• Justice Gorsuch: Our Job? Don’t Add to or Take Away from U.S. Constitution 

    Surge Summary: Supreme Court Justice Neil Gorsuch recently defined a Justice’s duty: Be faithful to the written Constitution; add nothing to it, take nothing away from it.            

    On Tuesday morning’s Fox & Friends, a weighty question was posed to Supreme Court Associate Justice Neil Gorsuch: When there is a conflict between the Executive Branch and the Legislative Branch of American government, what is the role of the Judicial Branch?

    “… When it comes to the role of the judiciary, I believe that the role is to be faithful to the original meaning of the Constitution,” Gorsuch  said. “I tell my law clerks [that] I have just two rules. Rule number one: don’t make things up.”

    Rule number two, he continued, is: “When you’re in doubt, when everybody is yelling at you, begging you to do this or threatening you if you do that, refer back to rule number one.” [Chris Woodward/OneNewsNow.com]

    Gorsuch was the first Trump appointee to the high court. He went on in the interview to say that “originalism” is a badly understood concept – and that the term itself is a bit misleading.

    “Folks who disagree with [originalism] sometimes call themselves ‘living constitutionalists,'” he described. “Well, who wants a dead Constitution? I don’t. I want an enduring Constitution – and the idea of originalism is just simply that judges should follow the original meaning of the words on the page and neither add things that aren’t there nor take away things that are there. And I worry that both of those things happen when we depart from the original meaning of the Constitution.”

    He recommended taking the Dred Scott decision as an example.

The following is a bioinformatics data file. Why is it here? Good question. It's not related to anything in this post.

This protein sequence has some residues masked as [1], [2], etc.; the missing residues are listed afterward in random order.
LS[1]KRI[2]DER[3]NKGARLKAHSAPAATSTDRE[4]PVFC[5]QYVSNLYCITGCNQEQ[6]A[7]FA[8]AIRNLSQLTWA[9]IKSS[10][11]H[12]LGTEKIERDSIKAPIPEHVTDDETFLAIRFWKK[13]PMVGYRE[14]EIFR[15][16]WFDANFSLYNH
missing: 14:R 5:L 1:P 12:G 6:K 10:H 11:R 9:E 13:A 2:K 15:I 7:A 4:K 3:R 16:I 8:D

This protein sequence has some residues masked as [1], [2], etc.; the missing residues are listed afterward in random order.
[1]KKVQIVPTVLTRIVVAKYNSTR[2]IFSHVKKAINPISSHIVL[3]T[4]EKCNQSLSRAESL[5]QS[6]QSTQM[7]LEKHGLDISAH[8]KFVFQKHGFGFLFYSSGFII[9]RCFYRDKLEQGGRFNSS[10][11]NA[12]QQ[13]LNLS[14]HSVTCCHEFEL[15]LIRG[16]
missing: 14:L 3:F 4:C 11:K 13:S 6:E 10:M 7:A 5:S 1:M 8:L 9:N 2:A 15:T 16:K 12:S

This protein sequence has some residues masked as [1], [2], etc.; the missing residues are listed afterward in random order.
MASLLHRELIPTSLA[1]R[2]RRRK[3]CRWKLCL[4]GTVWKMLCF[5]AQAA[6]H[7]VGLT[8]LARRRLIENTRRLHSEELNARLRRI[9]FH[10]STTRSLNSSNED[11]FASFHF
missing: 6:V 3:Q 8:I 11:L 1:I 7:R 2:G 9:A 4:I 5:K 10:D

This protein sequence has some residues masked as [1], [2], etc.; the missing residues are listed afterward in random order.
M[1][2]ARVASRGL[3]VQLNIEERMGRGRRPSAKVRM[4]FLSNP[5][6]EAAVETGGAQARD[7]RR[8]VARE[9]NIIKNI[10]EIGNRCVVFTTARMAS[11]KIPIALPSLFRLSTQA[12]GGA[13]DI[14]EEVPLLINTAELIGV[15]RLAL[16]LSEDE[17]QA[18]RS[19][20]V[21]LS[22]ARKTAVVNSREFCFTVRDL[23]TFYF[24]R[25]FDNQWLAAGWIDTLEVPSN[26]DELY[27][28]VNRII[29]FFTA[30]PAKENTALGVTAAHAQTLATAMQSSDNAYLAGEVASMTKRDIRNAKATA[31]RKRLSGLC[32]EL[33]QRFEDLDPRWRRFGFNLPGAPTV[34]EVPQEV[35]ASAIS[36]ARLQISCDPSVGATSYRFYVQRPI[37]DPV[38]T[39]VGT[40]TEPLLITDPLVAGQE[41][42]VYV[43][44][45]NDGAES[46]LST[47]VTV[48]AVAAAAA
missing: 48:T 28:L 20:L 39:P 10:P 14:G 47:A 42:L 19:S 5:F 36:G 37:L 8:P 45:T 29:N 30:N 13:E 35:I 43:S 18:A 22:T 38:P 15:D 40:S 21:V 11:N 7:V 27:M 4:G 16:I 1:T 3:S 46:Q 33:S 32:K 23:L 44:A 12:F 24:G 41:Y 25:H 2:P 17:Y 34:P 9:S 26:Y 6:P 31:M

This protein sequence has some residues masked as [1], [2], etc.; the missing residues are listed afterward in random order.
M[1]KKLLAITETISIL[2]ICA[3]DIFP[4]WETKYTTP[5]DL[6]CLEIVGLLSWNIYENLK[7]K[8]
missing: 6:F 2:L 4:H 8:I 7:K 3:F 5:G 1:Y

“The first time the Supreme Court … really departed from the original meaning of the Constitution was perhaps in Dred Scott when the court found a right for white persons to own black persons as slaves in the territories of the United States,” he said.

    “Scour the document as long as you want – you will not find that right there. They made it up.”

    Today, recall, the Court has moved on in that spirit to discover “rights” to kill unborn children and redefine a concept as old as recorded history – “marriage”. Some things really don’t change all that much – in this case, the Court’s impulse to abuse America’s founding document.

    Another example cited by the 52-year-old jurist was the Court’s treatment of the Sixth Amendment. It is supposed to guarantee American citizens the right to confront their accusers in any case brought against them.

    “For years, the Supreme Court of the United States said, ‘No, we’re not going to enforce that right, except for when we think it’s really important,'” explained the associate justice. “Originalism says no to both of those things. It says we’re not going to add things [and] we’re not going to take things away.

    “A judge’s job is to be faithful to the Constitution at all times – nothing more, nothing less,” he concluded.

    That’s a pretty straightforward job description, and to be honest, it’s probably not always quite as literally simple as those seventeen words – but most of the time it’s close.

    H/T: Chris Woodward/OneNewsNow.com

    Image: Adapted from: Office of Senator Luther Strange – https://twitter.com/SenatorStrange https://www.strange.senate.gov/content/strange-applauds-confirmation-justice-neil-gorsuch, Public Domain, https://commons.wikimedia.org/w/index.php?curid=64908816

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